So much digital ink has already been spilled on the subject of Wikileaks that I wasn’t sure there was any interesting contribution left to make. But yesterday I was helping to teach our MA course on leadership and organisational change, and we were looking at the idea of the third wave and what it means for organisations.
During the session, I mentioned that I thought Wikileaks was an incredibly important demonstration of what Manuel Castells calls decentered interconnectedness. At which point Rob said “and look for the rest on Simon’s blog in the next few days.” Which I took to be a challenge… Read more about What Wikileaks says about us as a species
I love Twitter. I love the interaction, the openness and the flatness of it all. But it does have its downsides. And Christian leaders on Twitter, my goodness, drive me up the wall.
There are a number of factors at play. Partly there’s an echo chamber effect where people retweet and pass on things uncritically around a circle of friends, hardly interacting with those who have a different opinion. And 140 characters isn’t much space to develop an intelligent thought. But for Christians there’s an added danger: they’re trying to be inspiring. And everything else, like truth, be damned, in this hunt for twee repeatability. Read more about Tweeting and tweeness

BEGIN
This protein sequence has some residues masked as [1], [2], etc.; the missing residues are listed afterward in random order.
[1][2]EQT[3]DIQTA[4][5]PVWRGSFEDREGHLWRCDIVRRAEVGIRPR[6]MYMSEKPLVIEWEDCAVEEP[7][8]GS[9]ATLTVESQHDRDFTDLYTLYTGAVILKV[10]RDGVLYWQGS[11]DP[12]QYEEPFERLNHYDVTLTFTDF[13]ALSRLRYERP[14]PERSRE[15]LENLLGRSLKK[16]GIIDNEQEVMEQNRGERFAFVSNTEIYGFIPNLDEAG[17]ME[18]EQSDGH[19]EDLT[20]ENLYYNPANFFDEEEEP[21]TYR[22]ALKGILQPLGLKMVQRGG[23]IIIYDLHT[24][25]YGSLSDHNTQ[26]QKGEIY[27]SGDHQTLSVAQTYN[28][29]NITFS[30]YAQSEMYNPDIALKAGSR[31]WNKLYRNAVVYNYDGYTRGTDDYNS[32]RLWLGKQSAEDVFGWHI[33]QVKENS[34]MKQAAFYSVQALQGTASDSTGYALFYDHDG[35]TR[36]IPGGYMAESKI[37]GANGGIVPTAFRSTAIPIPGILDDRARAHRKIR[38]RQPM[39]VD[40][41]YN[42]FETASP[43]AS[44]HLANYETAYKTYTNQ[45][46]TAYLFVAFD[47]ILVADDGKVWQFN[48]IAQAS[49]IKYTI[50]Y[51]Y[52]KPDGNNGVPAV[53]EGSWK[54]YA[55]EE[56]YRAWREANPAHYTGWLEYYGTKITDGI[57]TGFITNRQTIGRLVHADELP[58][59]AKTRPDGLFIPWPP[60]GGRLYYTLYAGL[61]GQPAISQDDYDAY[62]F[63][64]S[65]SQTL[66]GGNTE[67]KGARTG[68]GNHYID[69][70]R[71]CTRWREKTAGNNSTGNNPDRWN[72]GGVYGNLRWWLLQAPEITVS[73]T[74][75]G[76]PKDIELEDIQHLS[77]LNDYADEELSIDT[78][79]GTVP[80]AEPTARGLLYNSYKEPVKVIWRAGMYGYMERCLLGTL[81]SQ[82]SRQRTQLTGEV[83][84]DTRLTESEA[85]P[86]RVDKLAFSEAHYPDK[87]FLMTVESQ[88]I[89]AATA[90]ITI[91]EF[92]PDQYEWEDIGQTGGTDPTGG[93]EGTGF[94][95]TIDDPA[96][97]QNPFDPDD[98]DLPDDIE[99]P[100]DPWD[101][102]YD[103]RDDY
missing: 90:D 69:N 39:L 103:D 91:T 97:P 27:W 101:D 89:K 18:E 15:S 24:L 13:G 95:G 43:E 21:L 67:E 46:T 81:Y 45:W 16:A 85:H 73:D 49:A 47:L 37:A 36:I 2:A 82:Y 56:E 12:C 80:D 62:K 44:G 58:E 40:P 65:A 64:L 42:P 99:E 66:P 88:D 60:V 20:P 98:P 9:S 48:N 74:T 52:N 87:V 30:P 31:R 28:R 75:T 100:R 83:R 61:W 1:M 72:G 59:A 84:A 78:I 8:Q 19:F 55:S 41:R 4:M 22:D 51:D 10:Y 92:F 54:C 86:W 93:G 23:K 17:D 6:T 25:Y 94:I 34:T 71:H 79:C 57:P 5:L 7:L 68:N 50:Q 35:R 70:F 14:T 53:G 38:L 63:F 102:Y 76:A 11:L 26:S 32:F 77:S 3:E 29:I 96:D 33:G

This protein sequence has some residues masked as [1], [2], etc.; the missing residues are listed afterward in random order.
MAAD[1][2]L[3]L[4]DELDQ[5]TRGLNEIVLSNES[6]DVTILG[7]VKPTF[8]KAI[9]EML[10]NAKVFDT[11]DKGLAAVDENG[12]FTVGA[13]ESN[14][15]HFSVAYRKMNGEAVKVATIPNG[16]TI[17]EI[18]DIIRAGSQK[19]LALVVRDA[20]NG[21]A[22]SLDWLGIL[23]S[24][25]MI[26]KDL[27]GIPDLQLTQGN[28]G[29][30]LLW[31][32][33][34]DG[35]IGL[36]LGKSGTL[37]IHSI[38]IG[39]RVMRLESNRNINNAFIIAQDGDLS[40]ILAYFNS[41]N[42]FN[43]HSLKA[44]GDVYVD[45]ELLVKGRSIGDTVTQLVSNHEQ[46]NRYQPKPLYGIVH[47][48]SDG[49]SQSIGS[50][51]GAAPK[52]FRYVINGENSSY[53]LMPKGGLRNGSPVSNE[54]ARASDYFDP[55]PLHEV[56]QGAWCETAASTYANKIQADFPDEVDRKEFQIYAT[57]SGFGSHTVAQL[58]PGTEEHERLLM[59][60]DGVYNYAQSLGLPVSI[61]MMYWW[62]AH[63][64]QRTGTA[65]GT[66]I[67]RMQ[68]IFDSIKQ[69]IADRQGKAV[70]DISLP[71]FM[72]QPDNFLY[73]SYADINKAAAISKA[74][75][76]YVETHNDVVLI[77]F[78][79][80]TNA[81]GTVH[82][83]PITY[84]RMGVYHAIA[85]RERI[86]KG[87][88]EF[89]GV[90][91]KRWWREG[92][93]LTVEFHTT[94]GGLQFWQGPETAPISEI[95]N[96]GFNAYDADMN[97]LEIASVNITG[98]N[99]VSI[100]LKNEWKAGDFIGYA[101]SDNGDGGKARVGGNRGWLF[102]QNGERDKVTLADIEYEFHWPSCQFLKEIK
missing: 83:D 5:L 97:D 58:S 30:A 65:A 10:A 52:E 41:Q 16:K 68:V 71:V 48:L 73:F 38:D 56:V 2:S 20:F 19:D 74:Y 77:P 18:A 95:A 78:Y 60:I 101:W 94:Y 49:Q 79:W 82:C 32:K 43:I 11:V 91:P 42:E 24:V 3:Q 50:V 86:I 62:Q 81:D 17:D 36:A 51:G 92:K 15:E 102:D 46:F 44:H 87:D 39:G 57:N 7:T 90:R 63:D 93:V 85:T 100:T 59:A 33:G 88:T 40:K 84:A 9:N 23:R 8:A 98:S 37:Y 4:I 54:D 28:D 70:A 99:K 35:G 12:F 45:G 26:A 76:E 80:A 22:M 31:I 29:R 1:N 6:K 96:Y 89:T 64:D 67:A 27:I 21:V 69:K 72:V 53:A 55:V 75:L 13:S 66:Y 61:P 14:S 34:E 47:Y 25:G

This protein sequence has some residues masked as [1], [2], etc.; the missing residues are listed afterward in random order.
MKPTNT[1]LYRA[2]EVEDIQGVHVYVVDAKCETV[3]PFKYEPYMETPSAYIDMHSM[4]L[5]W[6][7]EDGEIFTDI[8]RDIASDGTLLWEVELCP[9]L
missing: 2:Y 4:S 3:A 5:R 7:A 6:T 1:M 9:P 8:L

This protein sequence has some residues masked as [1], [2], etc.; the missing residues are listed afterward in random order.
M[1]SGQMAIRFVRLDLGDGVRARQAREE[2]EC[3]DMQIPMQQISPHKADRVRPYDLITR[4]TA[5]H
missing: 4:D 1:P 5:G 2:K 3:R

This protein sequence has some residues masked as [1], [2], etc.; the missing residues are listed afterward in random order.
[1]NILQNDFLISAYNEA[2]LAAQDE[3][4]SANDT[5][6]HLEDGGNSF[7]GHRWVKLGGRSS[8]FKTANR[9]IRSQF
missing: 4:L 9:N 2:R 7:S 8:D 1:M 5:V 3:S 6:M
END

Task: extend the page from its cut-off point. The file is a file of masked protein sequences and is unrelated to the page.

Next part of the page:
Last week my mentor challenged me about my devotional life. I confessed that I often only dipped into the Bible these days when I’m preparing a sermon or similar. Sometimes I do pick it up just to read, but not regularly.
When I was at All Nations I came across a great book called More Light On The Path, which gives you one verse of Hebrew, one verse of Greek and one sentence of commentary, plus any vocabulary you need. It’s devotional hardcore, but it’s about twenty pounds, and we have the Internet these days. I set myself the task of creating my own. Read more about Devotions, the hard way